Throughout the course of this masterpiece I kept asking myself if this technology is so threatening why does it exist in the first place?
There are many answers to this question but ultimately it comes down to: “It exists because we are making tremendous progress in machine learning and it can exist now”. Besides, the technology mirrors something fundamentally human — when we think about our thoughts for a moment, many of us think in pictures or have a movie going on in their head. Who hasn’t imagined themselves as their favourite superhero? Synthetic media will potentially shift entirely how we tell what is going on in our minds and not just for content creators but for every single individual. Moreover, it might alter the fundamental nature of journalism, media, and entertainment industry altogether — videos will potentially be the primary mode of communication, text will become secondary.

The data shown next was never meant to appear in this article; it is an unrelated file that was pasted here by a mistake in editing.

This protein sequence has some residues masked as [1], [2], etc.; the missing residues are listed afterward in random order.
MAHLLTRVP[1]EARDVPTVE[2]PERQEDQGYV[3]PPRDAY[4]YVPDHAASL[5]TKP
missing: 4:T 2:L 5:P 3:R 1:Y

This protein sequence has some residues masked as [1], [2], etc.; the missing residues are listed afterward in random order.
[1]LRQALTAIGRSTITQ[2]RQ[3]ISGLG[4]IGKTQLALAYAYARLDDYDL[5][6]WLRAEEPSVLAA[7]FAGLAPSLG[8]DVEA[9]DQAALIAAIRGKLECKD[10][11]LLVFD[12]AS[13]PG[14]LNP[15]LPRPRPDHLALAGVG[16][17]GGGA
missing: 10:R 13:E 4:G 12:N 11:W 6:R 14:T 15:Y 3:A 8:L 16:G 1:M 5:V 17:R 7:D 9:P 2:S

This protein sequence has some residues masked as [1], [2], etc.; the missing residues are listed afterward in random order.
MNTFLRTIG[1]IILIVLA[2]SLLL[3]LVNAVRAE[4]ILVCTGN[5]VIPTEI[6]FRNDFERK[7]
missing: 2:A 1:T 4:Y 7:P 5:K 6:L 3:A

For the sake of synthetic media we need a paradigm shift in its public perception, and we need it fast. Technology is never good or bad in itself. It is however deeply intentional and human, and because it is it can live up to the best of its potential much as it can to its worst. If we keep running out during a thunderstorm fearing to get struck by lightning, chances are we will be. Self-fulfilling prophecies and the words we use are powerful, and we have to be careful about the stories we iteratively tell. Much like the current narrative about deepfakes will produce an ever-growing body of treacherous, destabilising, threatening synthetic media storm that with the use of social networks will be doom of us all.